American gold eagle

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For the pre-1933 U.S. gold coin, see Eagle (United States coin).
Gold Eagle (United States)
Edge Reeded
Composition 91.67% Au 3% Ag 5.33% Cu
Years of minting 1986–present bullion

1986–present proof

2006–present uncirculated

Obverse
Liberty $50 Obverse.png
Design: Liberty
Designer: Augustus Saint-Gaudens
Reverse
Liberty $50 Reverse.png
Design Eagle soaring above a nest
Designer Miley Busiek
Design date 1986

The American gold eagle is an official gold bullion coin of the United States. Authorized under the Gold Bullion Coin Act of 1985, it was first released by the United States Mint in 1986. Because the term "eagle" also is the official United States designation for pre-1933 ten dollars gold coins, the weight of the bullion coin is typically used when describing American gold eagles (e.g., "1/2-ounce American gold eagle") to avoid confusion. This is particularly true with the 1/4-oz American gold eagle, which has a marked face value of ten dollars.

Details[edit]

Offered in 1/10 oz, 1/4 oz, 1/2 oz, and 1 oz denominations, these coins are guaranteed by the U.S. government to contain the stated amount of actual gold weight in troy ounces. By law, the gold must come from sources in America, alloyed with silver and copper to produce a more wear-resistant coin.

The 22 kt gold alloy is an English standard traditionally referred to as "crown gold". Crown gold alloys had not been used in U.S. coins since 1834, with the gold content having dropped since 1837 to a standard of 0.900 fine for U.S. gold coins. For American gold eagles the gold fraction was increased again to .9167 or (22 karat). It is authorized by the United States Congress and is backed by the United States Mint for weight and content.

The obverse design features a rendition of Augustus Saint-Gaudens' full length figure of Lady Liberty with flowing hair, holding a torch in her right hand and an olive branch in her left, with the Capitol building in the left background. The design is taken from the $20 Saint-Gaudens gold coin which was commissioned by Theodore Roosevelt to create coins like the ancient Greek and Roman coins.[1] The reverse design, by sculptor Miley Busiek, features a male eagle carrying an olive branch flying above a nest containing a female eagle and her hatchlings.

Value[edit]

The market value of the coins is generally about equal to the market value of their gold content, not their face value. Like all commodities, this value fluctuates with market forces. The face values are proportional to the weights except for the 1/4 oz coin. Their actual selling prices vary based on the current spot price of gold. The United States Mint also produces proof and uncirculated versions for coin collectors. These coins are produced at the West Point Mint in West Point, New York. The proof and uncirculated versions carry the mint's mark ("W") beneath the date.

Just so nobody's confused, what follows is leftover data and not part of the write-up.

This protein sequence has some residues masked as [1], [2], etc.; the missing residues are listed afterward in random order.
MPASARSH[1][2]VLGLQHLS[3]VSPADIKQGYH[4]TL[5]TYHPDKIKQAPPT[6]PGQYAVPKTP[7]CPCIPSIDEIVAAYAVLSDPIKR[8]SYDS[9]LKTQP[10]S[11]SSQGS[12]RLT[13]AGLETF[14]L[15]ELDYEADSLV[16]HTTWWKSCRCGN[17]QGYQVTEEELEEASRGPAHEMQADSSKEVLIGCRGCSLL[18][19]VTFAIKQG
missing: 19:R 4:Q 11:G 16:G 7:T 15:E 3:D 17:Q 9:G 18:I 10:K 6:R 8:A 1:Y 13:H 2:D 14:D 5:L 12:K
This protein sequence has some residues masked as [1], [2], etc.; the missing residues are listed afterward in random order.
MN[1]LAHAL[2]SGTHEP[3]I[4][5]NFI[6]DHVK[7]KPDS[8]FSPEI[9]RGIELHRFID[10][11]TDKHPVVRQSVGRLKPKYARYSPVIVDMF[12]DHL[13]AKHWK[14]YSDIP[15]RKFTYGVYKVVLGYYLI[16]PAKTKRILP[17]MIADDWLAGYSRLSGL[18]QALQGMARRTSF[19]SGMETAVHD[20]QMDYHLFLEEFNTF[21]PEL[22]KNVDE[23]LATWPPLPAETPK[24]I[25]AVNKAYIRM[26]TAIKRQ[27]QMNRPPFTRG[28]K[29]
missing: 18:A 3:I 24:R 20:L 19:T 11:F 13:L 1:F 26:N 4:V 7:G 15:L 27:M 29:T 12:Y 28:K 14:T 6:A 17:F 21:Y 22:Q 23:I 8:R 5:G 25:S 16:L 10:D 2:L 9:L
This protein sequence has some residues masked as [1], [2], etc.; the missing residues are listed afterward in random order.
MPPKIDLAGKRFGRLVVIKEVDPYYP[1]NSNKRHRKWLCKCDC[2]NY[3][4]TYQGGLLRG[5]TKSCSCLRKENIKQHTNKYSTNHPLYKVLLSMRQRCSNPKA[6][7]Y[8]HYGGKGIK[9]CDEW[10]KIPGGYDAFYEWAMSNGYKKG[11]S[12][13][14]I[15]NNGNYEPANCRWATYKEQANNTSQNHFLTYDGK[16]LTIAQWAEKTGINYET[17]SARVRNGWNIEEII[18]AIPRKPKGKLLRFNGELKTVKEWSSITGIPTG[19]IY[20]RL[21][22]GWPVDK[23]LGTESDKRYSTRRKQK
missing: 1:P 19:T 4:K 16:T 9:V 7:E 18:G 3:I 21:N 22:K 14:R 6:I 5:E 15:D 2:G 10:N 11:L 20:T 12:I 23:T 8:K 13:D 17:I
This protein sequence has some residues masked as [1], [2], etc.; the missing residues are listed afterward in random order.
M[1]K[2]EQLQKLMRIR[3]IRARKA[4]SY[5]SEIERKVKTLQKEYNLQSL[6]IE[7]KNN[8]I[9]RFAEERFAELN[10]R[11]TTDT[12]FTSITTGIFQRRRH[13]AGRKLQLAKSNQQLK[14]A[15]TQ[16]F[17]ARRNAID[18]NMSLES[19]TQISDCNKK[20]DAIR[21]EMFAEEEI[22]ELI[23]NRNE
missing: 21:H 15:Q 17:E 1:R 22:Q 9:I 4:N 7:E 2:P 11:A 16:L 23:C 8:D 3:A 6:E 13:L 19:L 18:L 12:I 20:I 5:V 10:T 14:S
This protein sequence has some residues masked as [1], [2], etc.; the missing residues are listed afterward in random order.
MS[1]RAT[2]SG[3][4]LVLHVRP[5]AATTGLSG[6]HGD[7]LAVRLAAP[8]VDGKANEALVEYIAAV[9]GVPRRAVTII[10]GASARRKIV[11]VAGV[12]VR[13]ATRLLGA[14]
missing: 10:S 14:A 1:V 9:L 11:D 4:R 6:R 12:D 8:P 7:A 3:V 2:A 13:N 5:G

Specifications[edit]

Each of the four sizes contains 91.67% gold (22 karat), 3% silver, and 5.33% copper.

1/10 troy oz coin
Diameter: 16.50 mm
Thickness: 1.19 mm
Gross weight: 0.1091 troy oz (3.393 g)
Face value: $5
1/4 troy oz coin
Diameter: 22 mm
Thickness: 1.83 mm
Gross weight: 0.2727 troy oz (8.483 g)
Face value: $10
1/2 troy oz coin
Diameter: 27 mm
Thickness: 2.24 mm
Gross weight: 0.5454 troy oz (16.965 g)
Face value: $25
1 troy oz coin
Diameter: 32.70 mm
Thickness: 2.87 mm
Gross weight: 1.0909 troy oz (33.930 g)
Face value: $50

Gold eagles minted 1986–1991 are dated with Roman numerals. In 1992, the U.S. Mint switched to Arabic numbers for dating gold eagles.

The 1/10, 1/4, and 1/2 troy oz coins are identical in design to the 1 troy oz coin except for the markings on the reverse side that indicate the weight and face value of the coin (for example, 1 OZ. fine gold~50 dollars).

These bullion coins carry face values of $5, $10, $25, and $50. These are their legal values reflecting their issue and monetized value as coins. They are legal tender[2] for all debts public and private at their face values. These face values do not reflect their intrinsic value which is much greater and is mainly dictated by their troy weight and the current precious metal price. In 2012 the U.S. Mint sold the 2012 one ounce coin ($50 face value) at $1,835.00.[3]

Mintage[edit]

Mintage for bullion coins 1986-2014.[4]

Year 1 oz. 1/2 oz. 1/4 oz. 1/10 oz.
1986 1,362,650 599,566 726,031 912,609
1987 1,045,500 131,255 269,255 580,266
1988 465,500 45,000 49,000 159,500
1989 415,790 44,829 81,789 264,790
1990 373,210 31,000 41,000 210,210
1991 243,100 24,100 36,100 165,200
1992 275,000 54,404 59,546 209,300
1993 480,192 73,324 71,864 210,709
1994 221,663 62,400 72,650 206,380
1995 200,636 53,474 83,752 223,025
1996 189,148 39,287 60,318 401,964
1997 664,508 79,605 108,805 528,515
1998 1,468,530 169,029 309,829 1,344,520
1999 1,505,026 263,013 564,232 2,750,338
2000 433,319 79,287 128,964 569,153
2001 143,605 48,047 71,280 269,147
2002 222,029 70,027 62,027 230,027
2003 416,032 79,029 74,029 245,029
2004 417,019 98,040 72,014 250,016
2005 356,555 80,023 72,015 300,043
2006 237,510 66,005 60,004 285,006
2007 140,016 47,002 34,004 190,010
2008 710,000 61,000 70,000 305,000
2009 1,493,000 110,000 110,000 270,000
2010 1,125,000 81,000 86,000 435,000
2011 857,000 70,000 80,000 350,000
2012 675,000 43,000 90,000 290,000
2013 758,500 57,000 114,500 555,000
2014 425,000 35,000 90,000 545,000

See also[edit]

Notes[edit]

External links[edit]